Saturday, November 17, 2007

Little Spending Choices can Light the Way

Hola Conscious Spenders,
I have been reading a lot of articles and listening to people talk about ways we can help make the planet a better place by conserving and making better choices and one pattern I hear a lot is that small, simple choices can make a big difference (if we all take part!)

I thought I'd kick off the weekend with a simple conscious spending tip - when it is time to replace those light bulbs, buy compact.



There was a great article in Fast Company in 2006 Called How Many Lightbulbs Does it Take to Change the World? One.

According to the article:
"Compact fluorescents emit the same light as classic incandescents but use 75% or 80% less electricity.

What that means is that if every one of 110 million American households bought just one ice-cream-cone bulb, took it home, and screwed it in the place of an ordinary 60-watt bulb, the energy saved would be enough to power a city of 1.5 million people. One bulb swapped out, enough electricity saved to power all the homes in Delaware and Rhode Island. In terms of oil not burned, or greenhouse gases not exhausted into the atmosphere, one bulb is equivalent to taking 1.3 million cars off the roads.

That's the law of large numbers--a small action, multiplied by 110 million." (Source: FastCompany.com)

So if Home Depot is on your weekend shopping list, pick the compact fluorescents!

8 comments:

Sunny Day said...

True. We've switched most of our light bulbs, and our electric bill has been reduced by about 20%

Gillette said...

Don't forget to mention that these lightbulbs are HIGHLY toxic (mercury is in them) and MUST be disposed of as such.

Who the heck reads the veryveryvery fine print hidden in the corner of the packaging that contains the warning?

Do NOT throw them away. Find out what your local program for toxic waste is and only dispose of them there as the mercury leaches and will cause huge problems for future generations.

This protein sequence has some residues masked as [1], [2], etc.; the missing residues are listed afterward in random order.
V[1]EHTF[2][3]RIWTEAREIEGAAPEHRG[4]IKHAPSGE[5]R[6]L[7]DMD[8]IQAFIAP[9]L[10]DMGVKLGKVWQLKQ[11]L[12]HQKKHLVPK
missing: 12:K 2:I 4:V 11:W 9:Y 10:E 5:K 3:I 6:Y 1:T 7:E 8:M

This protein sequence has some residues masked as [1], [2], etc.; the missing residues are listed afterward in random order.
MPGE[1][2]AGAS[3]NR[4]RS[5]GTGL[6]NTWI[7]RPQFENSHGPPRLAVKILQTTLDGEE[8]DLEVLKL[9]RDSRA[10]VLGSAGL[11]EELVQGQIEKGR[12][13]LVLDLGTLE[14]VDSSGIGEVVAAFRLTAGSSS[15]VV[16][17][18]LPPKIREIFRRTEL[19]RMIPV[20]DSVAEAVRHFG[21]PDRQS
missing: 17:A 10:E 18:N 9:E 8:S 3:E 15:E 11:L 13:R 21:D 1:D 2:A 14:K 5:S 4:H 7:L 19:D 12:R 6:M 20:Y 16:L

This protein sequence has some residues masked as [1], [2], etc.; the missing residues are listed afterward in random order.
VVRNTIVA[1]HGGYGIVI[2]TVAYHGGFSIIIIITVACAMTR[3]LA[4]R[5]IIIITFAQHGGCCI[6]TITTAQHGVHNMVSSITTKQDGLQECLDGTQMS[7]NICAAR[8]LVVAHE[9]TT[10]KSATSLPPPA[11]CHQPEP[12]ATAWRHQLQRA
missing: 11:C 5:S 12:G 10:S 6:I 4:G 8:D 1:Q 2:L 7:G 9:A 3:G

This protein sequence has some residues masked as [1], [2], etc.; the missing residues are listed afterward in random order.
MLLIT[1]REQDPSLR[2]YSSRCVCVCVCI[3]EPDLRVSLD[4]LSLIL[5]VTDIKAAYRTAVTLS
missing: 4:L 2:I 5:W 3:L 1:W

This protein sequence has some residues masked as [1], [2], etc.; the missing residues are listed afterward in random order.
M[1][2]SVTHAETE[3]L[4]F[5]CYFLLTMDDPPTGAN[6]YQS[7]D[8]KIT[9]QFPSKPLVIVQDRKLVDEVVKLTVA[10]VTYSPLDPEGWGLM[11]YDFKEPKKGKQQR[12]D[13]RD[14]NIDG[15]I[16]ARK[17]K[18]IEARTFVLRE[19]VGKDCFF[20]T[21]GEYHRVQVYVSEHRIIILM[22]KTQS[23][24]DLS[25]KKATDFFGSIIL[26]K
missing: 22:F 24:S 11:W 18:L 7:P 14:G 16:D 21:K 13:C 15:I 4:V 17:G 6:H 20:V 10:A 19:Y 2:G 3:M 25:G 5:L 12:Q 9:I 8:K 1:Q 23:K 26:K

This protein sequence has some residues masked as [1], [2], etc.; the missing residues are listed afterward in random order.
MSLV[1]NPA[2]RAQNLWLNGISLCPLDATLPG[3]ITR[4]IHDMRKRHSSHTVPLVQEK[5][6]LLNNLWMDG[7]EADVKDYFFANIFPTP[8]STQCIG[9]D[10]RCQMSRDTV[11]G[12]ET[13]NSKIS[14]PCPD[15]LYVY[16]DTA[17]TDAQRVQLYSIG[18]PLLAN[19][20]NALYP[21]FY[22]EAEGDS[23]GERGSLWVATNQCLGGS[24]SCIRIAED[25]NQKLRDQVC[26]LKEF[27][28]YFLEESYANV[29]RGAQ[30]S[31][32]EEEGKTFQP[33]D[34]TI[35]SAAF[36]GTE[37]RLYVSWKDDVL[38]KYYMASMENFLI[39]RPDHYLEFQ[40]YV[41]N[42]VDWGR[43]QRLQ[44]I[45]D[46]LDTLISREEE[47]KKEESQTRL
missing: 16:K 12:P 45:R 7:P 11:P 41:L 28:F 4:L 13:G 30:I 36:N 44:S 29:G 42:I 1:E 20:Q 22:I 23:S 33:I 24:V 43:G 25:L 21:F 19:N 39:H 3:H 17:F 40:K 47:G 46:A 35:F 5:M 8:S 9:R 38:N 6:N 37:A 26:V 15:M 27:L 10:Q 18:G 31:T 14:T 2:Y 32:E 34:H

Miss Margaret Aurelia said...

I'm doing a neighborhood light bulb exchange. I'll buy 1 CFL for each neighbor on my block for 50 cents each. They must forfeit an incandescent bulb to claim their free bulb.

To Gillette: The CFLs last a very long time and are much harder to break than the fragile incandescent ones. We should be ok for a while at least.

Scratching-out-a-living said...

Good points. Keep in mind that florecsent blubs do give off different light wave lengths than regular lightblubs and as such can affect different people differently. I use to work in a large corporation that was experimenting with different types of light wave lengths to keep people from falling asleep or getting irratible. It seems that there have been several studies that point to the fact that floresencent lights are not that good for human health. I would also like to see the reports on halogen bulbs too.

Yearn to travel said...

The whole light bulb switching idea seems great, but after reading some of the other comments, is it just me or does it seem like we often substitute one problem for another.I would like to know more about the toxicity issue and just how are they ultimately disposed of?
It brings to mind the movie I saw lat night...Lions and Lambs...what's better...to fail for lack of trying or to try and fail anyhow?

The Traveling Wombury said...

Hey there. Good blog. I write one that deals with similar issues, called "Off the Grid". I'd like to post a link to this one, if you wouldn't mind.

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Anonymous said...

The Fred Meyer Stores in Portland, OR have had these bulbs in all sizes for a dollar each.
I'm working on replacing all my bulbs, in stages!